If you’re looking to start your entrepreneurial journey in 2022 one way to do it is by becoming a franchisee of profitable franchise business. Established entrepreneurs can also expand their business operations into new territories by buying franchises.
Buying a franchise unit makes the buyer a franchisee, while the company that sells the franchise is known as the franchisor. Both parties play different roles in the franchising business model, which can sometimes be confused together. This article takes a deep dive into the differences between a franchisee and a franchisor.
But first, let’s define the two franchise roles properly:
Who is a Franchisee?
A franchisee is an investor who pays for the rights to use the trademarks and business model of a successful brand. There are different franchisee categories, including single-unit, multi-unit, and master franchisees.
Who is A Franchisor?
A franchisor is a company that sells business rights to a franchisee to open and operate franchise stores under its trademarks. A franchise unit is eligible to sell proprietary product lines using the franchisor’s business model. Franchisors are seen in all industries.
When entering a franchise agreement, the franchisor and franchisees assume different roles and responsibilities. Here are the different roles of a franchisor and a franchisee:
Franchisor Roles and Responsibilities
Investors decide to become franchisees because they believe the company has systems and processes in place that will lead to success. Franchising is often believed to be a less risky path to business ownership because you have a proven model, and support from the franchisor to help you succeed. Franchisors are responsible for providing franchisees the following:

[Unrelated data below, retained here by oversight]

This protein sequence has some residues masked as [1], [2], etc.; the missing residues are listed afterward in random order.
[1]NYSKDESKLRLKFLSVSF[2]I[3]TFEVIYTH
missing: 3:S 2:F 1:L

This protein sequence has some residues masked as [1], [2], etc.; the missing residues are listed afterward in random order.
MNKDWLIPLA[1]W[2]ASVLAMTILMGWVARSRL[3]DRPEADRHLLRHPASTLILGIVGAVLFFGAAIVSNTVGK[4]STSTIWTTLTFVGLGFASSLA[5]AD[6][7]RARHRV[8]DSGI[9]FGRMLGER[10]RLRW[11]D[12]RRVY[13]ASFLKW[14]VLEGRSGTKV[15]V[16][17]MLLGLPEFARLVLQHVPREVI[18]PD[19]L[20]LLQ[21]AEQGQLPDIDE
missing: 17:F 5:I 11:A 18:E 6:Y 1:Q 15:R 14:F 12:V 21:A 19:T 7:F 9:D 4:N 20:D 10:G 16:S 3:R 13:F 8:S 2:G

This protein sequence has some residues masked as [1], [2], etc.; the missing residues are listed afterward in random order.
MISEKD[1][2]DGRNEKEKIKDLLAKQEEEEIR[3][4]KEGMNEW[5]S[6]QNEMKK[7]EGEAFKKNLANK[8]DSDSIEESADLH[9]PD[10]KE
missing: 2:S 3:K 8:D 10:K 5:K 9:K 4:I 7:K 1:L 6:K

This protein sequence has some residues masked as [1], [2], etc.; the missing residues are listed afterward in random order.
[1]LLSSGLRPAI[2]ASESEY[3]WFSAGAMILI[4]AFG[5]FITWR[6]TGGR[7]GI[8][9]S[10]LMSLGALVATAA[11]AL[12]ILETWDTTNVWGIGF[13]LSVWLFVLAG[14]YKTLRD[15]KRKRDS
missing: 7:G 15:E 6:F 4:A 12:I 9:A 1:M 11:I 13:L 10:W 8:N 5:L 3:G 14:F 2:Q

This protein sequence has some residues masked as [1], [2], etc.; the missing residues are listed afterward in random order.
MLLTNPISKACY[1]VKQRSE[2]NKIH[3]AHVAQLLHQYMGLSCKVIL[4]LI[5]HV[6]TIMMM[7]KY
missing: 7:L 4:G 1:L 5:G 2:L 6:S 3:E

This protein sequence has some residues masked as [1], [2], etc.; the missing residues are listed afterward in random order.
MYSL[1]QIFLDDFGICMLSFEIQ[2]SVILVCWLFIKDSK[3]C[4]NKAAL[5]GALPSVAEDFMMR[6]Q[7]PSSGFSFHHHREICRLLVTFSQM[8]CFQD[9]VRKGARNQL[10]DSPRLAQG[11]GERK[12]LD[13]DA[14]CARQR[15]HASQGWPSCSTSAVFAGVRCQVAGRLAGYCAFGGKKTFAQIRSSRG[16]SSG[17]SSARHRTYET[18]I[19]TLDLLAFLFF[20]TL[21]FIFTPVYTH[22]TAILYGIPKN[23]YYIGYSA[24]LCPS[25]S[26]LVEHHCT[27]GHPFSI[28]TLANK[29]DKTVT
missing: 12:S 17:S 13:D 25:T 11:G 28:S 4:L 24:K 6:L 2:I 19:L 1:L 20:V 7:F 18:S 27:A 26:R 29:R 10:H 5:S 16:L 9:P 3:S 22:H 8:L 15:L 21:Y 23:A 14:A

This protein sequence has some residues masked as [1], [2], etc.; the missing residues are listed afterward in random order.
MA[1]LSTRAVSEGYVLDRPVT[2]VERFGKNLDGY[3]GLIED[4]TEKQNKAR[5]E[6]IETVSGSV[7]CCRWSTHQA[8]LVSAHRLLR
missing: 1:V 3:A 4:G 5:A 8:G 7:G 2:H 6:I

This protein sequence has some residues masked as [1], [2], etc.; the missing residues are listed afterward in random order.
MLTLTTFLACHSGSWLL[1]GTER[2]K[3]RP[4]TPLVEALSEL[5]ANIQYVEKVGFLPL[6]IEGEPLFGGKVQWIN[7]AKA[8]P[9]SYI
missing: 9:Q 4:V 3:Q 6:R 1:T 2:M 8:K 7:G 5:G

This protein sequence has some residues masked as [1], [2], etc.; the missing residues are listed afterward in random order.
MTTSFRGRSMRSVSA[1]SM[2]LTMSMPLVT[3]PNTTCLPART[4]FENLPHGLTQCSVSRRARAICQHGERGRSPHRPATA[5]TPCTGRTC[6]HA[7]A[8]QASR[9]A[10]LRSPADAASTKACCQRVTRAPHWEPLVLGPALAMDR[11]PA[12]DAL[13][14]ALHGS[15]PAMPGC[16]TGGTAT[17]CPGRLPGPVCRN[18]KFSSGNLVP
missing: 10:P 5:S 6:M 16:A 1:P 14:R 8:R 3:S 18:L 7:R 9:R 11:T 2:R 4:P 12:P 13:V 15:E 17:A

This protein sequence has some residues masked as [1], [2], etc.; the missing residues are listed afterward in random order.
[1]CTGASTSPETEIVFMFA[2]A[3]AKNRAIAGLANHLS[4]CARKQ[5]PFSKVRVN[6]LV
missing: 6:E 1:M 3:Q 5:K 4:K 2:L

Create a Brand and Scalable Business Model
Franchisors are expected to have successfully operated their business model to a level of profitability before considering franchising. The brand must have systems and processes that are scalable enough for franchisees to invest in.
Provide the FDD and Franchise Agreement
The franchisor is responsible for generating the franchise disclosure document (FDD) for the franchisee before any agreements and investments are made. The FDD has 23 sections and contains organizational, financial, and operational information about the franchise.
After carefully reviewing the FDD, if a prospect and the franchisor decides to move forward, the franchisor presents the franchise agreement. The franchisor creates the two documents objectively and according to the Federal Trade Commission (FTC), the government body that oversees franchising in the United States.
Maintain Brand Image
A franchisor focuses on maintaining its directly owned stores and improving its overall brand image. Company-owned stores serve as a model to other franchise units, helping them implement new ideas.
Provide Support to Franchisees
A franchisor acts like a parent to its franchisees by offering initial training and ongoing support to ensure they are adequately equipped to run their franchise units. The training system includes physical and onsite training for franchise owners.
Ongoing support is provided by the franchisor, and many brands have tools that allow franchisees to easily communicate with each other to get support, advice and ideas from fellow franchisees.
Creation of Company-wide Marketing Materials
Franchisors provide official company-wide marketing materials to franchisees, such as signage, marketing collateral, ad templates, social media templates and more. Franchisees can still advertise and market locally as they deem fit, but the provision of these marketing materials helps elevate their ability to get results.